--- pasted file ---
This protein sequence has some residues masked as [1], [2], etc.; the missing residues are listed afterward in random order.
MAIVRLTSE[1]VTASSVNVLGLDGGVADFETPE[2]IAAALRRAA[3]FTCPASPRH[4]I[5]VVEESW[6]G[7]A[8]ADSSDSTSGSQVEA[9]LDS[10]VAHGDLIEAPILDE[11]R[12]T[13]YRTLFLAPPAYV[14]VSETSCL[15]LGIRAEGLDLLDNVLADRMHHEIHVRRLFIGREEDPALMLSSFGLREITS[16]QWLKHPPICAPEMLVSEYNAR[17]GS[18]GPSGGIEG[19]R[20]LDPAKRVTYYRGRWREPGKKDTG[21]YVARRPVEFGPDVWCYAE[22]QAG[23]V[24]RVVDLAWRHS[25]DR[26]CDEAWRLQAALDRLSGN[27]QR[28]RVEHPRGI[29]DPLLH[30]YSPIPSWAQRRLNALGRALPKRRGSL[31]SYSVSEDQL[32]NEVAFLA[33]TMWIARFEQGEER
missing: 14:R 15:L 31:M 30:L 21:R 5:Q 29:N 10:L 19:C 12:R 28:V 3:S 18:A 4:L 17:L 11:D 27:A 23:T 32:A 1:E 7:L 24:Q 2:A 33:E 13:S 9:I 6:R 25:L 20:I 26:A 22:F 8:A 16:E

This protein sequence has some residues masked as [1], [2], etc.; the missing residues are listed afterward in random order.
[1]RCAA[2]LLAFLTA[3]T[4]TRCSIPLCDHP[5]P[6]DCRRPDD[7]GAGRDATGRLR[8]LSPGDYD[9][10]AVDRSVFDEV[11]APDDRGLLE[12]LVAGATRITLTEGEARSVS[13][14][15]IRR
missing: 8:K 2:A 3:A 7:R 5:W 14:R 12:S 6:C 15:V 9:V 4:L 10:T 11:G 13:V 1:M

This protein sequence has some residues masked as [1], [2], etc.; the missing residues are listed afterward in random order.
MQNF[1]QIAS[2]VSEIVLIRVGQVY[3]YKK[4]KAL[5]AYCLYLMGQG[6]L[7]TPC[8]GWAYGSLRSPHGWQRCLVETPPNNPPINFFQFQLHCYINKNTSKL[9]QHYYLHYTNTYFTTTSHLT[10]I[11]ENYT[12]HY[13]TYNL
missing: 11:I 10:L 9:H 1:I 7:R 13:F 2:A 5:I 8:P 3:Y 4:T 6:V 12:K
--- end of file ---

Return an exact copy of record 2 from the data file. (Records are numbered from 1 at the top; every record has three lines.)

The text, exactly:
This protein sequence has some residues masked as [1], [2], etc.; the missing residues are listed afterward in random order.
[1]RCAA[2]LLAFLTA[3]T[4]TRCSIPLCDHP[5]P[6]DCRRPDD[7]GAGRDATGRLR[8]LSPGDYD[9][10]AVDRSVFDEV[11]APDDRGLLE[12]LVAGATRITLTEGEARSVS[13][14][15]IRR
missing: 8:K 2:A 3:A 7:R 5:W 14:R 12:S 6:C 15:V 9:V 4:L 10:T 11:G 13:V 1:M